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Does a Mother’s Pre-Pregnancy
weight affect her children’s
future fertility?

A recent study published in Acta Obstetricia et Gynecologica Scandinavica found that sons born to mothers who fell within the overweight range were more likely to be diagnosed with infertility during adulthood than sons of mothers with normal-range weight. No association between maternal weight and infertility was seen in daughters.

In the Danish study of 9,232 adult sons and daughters, 9.4% of participants were infertile. The authors adjusted for several potential confounding factors and found that sons whose mothers had a body mass index over 25 kg/m2 before pregnancy had 1.4-times higher odds of infertility than sons whose mothers had a body mass index of 18.5 to 24.9 kg/m2.
Approximately 12.5% of couples are affected by infertility, which is often defined as unsuccessfully attempting to conceive for a year or longer. Overall, one-third of couples infertility cases are caused by male reproductive issues, one-third by female reproductive issues, and one-third is either a combination or due to unknown factors.

Infertility is a global public health issue, and it is important that research focus on addressing risk factors, said lead author Linn Arendt, MD, PhD, a postdoc at Aarhus University and Aarhus University Hospital. We know that children born to mothers in the overweight or obesity weight range face higher risks of several adverse outcomes, both in the short and long term. These findings add to evidence that weight during pregnancy may also affect male future reproductive health; however, the findings need to be corroborated in future studies.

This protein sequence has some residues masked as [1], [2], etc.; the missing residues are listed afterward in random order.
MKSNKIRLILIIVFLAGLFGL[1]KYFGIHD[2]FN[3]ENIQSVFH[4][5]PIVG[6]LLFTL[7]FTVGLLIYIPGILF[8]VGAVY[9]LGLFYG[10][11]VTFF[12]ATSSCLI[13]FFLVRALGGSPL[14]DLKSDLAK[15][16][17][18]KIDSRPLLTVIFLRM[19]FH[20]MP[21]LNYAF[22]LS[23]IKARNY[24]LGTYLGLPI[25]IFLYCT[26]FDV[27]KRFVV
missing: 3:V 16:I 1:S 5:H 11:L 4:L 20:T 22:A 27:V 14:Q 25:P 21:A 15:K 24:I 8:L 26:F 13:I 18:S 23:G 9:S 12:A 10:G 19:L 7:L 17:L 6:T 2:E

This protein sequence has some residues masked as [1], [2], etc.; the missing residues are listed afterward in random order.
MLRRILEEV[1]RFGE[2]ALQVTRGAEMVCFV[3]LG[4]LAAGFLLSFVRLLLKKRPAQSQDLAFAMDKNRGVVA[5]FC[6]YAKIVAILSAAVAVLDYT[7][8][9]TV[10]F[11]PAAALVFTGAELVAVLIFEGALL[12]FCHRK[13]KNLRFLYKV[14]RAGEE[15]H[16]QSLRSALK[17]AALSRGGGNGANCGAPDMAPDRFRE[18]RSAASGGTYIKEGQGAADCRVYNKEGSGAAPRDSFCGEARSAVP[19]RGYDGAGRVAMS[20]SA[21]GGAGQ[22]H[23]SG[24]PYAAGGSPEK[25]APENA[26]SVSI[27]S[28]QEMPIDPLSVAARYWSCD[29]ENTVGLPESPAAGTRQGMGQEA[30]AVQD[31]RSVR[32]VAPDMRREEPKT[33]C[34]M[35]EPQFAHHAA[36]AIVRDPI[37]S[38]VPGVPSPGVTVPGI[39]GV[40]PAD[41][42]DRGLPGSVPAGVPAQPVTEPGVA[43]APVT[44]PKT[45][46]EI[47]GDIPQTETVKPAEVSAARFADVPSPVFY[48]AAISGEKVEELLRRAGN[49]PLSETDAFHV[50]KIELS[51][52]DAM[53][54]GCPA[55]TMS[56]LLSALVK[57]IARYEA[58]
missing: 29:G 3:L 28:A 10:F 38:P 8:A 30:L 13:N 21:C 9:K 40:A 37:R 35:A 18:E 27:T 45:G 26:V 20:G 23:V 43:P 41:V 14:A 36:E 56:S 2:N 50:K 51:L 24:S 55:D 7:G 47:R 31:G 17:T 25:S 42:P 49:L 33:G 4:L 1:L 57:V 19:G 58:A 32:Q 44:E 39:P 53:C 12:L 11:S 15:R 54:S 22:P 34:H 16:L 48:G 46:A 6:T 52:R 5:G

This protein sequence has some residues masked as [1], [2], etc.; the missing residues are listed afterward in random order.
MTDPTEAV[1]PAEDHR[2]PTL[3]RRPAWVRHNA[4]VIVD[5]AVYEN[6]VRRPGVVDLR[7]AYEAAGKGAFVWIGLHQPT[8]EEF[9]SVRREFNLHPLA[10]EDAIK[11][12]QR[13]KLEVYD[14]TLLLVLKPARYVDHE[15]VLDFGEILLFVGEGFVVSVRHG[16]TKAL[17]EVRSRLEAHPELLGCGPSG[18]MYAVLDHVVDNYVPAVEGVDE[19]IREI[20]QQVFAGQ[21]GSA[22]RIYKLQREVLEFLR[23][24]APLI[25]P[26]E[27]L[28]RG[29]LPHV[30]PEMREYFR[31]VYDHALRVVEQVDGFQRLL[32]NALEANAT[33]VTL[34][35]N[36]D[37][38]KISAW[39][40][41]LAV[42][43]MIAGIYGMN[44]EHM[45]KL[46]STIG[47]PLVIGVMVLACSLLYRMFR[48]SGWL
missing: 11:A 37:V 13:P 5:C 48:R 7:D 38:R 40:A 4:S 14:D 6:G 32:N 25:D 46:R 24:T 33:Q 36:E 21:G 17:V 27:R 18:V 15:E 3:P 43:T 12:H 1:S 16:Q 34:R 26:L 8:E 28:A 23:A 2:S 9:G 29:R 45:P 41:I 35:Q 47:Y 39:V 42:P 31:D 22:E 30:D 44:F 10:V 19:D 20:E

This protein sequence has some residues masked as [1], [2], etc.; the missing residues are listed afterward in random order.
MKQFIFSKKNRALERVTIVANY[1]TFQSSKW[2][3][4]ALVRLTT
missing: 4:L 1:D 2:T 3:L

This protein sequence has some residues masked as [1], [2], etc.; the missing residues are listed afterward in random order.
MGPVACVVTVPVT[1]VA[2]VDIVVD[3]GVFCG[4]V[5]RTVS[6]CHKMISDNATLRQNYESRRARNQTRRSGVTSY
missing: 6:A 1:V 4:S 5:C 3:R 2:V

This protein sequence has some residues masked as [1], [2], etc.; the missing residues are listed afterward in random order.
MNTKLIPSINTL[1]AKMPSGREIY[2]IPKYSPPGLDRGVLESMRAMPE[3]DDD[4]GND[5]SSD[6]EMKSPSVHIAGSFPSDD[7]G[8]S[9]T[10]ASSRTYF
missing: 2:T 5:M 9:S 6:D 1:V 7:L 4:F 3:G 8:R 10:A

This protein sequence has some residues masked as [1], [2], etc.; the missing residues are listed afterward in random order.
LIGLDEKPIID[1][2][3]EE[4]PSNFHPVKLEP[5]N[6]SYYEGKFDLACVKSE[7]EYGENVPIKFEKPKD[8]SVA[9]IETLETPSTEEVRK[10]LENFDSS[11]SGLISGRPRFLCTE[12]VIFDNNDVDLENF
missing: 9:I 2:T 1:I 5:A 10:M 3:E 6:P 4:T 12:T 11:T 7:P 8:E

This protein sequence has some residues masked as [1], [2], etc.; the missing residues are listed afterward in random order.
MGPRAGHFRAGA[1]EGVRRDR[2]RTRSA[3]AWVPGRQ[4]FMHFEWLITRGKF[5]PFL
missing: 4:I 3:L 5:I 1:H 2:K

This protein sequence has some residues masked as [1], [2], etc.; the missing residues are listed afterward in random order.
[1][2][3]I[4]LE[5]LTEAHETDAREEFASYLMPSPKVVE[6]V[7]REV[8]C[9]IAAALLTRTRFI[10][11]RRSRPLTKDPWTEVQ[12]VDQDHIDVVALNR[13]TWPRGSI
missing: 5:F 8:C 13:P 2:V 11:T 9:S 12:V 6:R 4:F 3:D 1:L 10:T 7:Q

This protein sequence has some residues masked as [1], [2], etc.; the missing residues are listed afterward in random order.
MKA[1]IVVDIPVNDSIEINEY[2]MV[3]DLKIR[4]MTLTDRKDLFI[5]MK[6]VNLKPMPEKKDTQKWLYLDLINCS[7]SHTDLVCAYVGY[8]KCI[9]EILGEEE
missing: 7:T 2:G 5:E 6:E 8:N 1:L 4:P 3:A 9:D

PSIM launches its official
journal with great funfair

LAHORE: Pakistan Society of Internal Medicine (PSIM) formally launched its official publication Journal of Pakistan Society of Internal Medicine with great funfair at the Governor House Lahore where Governor of Punjab was the Chief Guest. Punjab Minister for Higher Education and Provincial Health Secretary was also resent. The meeting was also attended by a large number of eminent faculty members from various medical intuitions and executive of PSIM besides members of its Editorial Board.

Speaking at the occasion Governor of Punjab and the Minister of Higher Education both commended the efforts of PSIM, its academic activities specially the start of its official journal copies of which were distributed among the participants. Chaudhry Sarwar also commended the performance of the healthcare professionals during the Covid19 pandemic.

President PSIM and Vice Chancellor of University of Health Sciences Prof. Javed Akram in his address highlighted the importance of quality research and having good quality standard Impact Factor Journals where this research could be published. At present Pakistan has just three medical journals which enjoy Impact Factor and we need to increase this number. He also referred to the professional capacity building measures for the Editors of medical journals by starting a Certificate Course in Medical Editing at UHS which will be transformed into Masters Programme in Health Journalism in the days to come. JPSIM he hoped will strive for getting international recognition, Impact Factor for which the Editorial Board are working hard.